By Harry McCracken | Monday, May 9, 2011 at 1:23 am
PC manufacturers like to draw sharp lines between their machines aimed at consumers and the ones built for business. In the real world, things aren’t that simple. I know consumers who like to buy business computers, since they’re often built at least a bit sturdier, aim for reliability rather than bleeding edge-components, feature industrial design that avoids the trendy, and typically come with better warranties. And I also know worker bees who like to get their hands on cool stuff fast and therefore buy consumer systems.
Lately, computer makers seem to be acknowledging that the line between consumery and businessy design is increasingly blurry. HP’s new ProBook 5330m notebook is a case in point: it’s HP’s first business notebook to come with Beats audio, the sound system endorsed by Dr. Dre. The 5330m also features HP’s “Forge” brushed-aluminum industrial design, whose basically philosphy is “Let’s try to make a business notebook that has a bit of style to it, without getting so splashy that it’ll turn off conservative buyers at big companies.” And it’s got a 13.3″ display and no optical drive, a form factor that was pretty darn scarce among corporate machines until recently.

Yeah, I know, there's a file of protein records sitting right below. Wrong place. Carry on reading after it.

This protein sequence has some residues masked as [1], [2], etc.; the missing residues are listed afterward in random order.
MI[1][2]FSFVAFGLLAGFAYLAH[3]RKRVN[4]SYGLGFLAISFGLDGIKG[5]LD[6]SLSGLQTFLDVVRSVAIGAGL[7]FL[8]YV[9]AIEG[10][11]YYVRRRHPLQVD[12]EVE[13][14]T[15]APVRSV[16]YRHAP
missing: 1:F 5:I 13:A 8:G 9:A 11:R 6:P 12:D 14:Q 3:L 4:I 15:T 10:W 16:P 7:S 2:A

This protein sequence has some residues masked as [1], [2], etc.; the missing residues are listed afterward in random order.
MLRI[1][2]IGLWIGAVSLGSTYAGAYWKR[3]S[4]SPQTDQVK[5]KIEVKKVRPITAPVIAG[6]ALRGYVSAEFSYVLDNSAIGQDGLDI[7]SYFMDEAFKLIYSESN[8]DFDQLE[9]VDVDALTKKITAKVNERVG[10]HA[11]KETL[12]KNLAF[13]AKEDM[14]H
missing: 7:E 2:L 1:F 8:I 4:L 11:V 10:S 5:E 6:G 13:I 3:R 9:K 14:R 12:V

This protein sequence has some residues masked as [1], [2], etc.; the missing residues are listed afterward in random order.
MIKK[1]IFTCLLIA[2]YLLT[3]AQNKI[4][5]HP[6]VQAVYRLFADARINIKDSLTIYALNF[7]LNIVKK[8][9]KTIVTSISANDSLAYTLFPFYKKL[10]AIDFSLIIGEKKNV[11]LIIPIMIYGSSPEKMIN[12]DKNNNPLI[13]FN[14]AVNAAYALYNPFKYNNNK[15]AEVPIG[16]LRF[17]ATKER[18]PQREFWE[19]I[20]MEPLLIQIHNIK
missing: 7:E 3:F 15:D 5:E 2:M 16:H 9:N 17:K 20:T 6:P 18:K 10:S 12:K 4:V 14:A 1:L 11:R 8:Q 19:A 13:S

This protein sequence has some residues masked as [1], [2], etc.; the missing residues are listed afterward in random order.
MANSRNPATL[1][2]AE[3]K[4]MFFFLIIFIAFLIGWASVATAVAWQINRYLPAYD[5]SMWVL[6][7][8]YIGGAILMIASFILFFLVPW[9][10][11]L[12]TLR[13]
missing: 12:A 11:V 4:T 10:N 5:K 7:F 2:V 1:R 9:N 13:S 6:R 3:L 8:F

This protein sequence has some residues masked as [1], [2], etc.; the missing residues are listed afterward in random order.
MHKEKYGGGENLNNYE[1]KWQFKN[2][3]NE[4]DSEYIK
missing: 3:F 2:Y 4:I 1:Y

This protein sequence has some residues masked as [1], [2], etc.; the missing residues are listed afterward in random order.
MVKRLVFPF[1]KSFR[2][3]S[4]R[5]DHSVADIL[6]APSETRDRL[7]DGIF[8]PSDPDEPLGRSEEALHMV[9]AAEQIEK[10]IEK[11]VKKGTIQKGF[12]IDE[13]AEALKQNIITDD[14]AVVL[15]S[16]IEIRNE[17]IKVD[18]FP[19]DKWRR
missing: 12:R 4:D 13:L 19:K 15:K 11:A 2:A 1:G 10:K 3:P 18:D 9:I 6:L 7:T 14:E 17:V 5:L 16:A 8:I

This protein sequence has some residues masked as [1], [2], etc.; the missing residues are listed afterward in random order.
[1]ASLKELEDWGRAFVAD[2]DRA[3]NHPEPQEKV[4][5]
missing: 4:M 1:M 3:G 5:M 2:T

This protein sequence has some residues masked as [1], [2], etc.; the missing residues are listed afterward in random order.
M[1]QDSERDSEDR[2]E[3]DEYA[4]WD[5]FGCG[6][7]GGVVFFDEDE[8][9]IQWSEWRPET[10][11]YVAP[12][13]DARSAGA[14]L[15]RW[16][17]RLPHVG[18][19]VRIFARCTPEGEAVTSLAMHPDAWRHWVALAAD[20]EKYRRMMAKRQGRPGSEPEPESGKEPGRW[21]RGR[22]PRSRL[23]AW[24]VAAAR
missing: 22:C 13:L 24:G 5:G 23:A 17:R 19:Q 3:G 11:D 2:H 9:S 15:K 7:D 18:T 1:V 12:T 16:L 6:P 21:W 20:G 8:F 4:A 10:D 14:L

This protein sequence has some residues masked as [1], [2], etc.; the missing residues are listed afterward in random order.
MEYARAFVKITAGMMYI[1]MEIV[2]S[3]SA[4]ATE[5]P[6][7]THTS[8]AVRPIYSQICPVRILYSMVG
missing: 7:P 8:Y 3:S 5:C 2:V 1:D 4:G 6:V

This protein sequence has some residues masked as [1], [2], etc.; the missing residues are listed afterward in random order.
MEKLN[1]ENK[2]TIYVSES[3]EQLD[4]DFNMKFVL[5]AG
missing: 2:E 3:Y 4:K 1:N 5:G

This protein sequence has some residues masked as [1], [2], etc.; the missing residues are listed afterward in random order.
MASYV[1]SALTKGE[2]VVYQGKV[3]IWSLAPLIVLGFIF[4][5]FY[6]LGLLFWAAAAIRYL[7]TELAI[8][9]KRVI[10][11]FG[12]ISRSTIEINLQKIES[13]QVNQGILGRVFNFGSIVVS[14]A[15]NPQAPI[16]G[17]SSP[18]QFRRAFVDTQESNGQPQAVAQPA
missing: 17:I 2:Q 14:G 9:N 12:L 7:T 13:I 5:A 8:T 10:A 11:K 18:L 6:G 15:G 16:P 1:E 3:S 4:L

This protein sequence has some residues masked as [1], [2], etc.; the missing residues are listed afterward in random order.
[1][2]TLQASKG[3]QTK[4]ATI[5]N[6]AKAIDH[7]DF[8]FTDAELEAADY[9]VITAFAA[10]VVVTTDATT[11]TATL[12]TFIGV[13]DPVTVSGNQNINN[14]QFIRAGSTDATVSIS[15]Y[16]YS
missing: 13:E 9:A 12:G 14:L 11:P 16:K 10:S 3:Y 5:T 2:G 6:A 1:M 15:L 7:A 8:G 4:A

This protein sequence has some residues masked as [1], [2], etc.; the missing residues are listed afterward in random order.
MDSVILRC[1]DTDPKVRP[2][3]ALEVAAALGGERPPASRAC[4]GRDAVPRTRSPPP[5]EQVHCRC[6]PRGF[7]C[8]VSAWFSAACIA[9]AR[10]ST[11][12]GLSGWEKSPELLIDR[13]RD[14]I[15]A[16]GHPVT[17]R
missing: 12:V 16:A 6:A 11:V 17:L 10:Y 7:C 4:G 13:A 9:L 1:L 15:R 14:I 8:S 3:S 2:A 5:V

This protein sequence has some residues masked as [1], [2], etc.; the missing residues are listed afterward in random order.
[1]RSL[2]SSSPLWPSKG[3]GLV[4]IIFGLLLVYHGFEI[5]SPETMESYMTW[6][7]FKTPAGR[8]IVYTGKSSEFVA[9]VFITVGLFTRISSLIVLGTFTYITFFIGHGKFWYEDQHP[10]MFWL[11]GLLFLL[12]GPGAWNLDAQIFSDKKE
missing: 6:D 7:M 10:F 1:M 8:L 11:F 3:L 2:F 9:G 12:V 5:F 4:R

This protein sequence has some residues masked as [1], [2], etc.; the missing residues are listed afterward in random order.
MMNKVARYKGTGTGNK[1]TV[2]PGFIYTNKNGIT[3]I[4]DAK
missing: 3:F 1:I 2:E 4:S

The 5330m can be custom-configured with built-in 3G broadband, and if you get it you can opt for a new feature I think a lot of folks will like: DataPass, which lets you pay for access to broadband as you need it, rather than signing up for a contract. Options range from $5 for 75MB or five hours, whichever comes first to $30 for 1GB or 30 days. If you use the Internet incessantly (like I do), these choices offer too little capacity to make sense. But if you just need on-the-go access here and there–such as on the occasional business trip–they could be a cost-effective alternative to monthly plans or hotel Wi-Fi.
The new ProBook starts at $799, is available in Intel Core i3 and i5 versions, and is less than an inch thick and weighs 3.9 pounds. It’s available starting today.
High-quality sound on business notebooks, incidentally, seems to be a new trend: Lenovo recently announced new ThinkPads which are the first corporate-aimed laptops from any manufacturer to incorporate Dolby’s Home Theater 4 technology, which improves audio quality and can add a pretty effective virtual surround-sound effect.